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Warring Sides in Darfur Conflict Face Midnight Deadline


Warring factions from Sudan's Darfur region are facing a midnight deadline (2300 UTC) to agree on a deal to end three years of civil war.

African Union mediators and top U.S. and British diplomats are pressing the Khartoum government and two rebel groups to sign a peace plan by Thursday night after postponing the deadline twice already.

Talks now headed by U.S. Deputy Secretary of State Robert Zoellick went late into the night on Wednesday in the Nigerian capital, Abuja.

Sudan's government is considering a modified peace proposal, including calls for it to disarm Arab militias in Darfur more quickly and to integrate more rebels into its security forces.

Zoellick and Britain's International Development Secretary, Hilary Benn, proposed changes to the original plan after rebel leaders rejected it.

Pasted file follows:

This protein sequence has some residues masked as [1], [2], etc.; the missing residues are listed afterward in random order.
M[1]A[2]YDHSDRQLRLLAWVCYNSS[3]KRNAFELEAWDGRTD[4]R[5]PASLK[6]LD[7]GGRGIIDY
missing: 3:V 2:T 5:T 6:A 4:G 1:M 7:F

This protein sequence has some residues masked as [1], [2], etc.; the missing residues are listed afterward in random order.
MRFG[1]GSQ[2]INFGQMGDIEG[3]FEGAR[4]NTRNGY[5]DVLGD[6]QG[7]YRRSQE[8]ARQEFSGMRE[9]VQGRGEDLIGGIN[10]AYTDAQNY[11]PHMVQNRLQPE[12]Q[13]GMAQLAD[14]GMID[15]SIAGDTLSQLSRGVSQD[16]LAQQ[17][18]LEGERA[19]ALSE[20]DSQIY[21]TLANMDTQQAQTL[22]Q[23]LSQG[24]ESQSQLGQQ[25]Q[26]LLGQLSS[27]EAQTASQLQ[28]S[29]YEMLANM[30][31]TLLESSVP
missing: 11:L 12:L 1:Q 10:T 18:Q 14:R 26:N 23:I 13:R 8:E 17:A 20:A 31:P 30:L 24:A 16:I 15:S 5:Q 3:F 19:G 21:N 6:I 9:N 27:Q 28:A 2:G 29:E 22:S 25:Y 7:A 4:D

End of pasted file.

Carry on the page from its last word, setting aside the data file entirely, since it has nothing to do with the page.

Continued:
The rebels have not said whether they will accept the new proposal.

A conflict over land and water resources in Darfur erupted into fighting in 2003 when non-Arab rebels accused the Arab-dominated government of neglect. Fighting between the rebels, government forces and Khartoum-backed Janjaweed militias has killed at least 180,000 people and displaced more than two million others.

The United States has accused Sudan of a campaign of genocide against people living in the western Darfur region.

Some information for this report was provided by AFP and Reuters.
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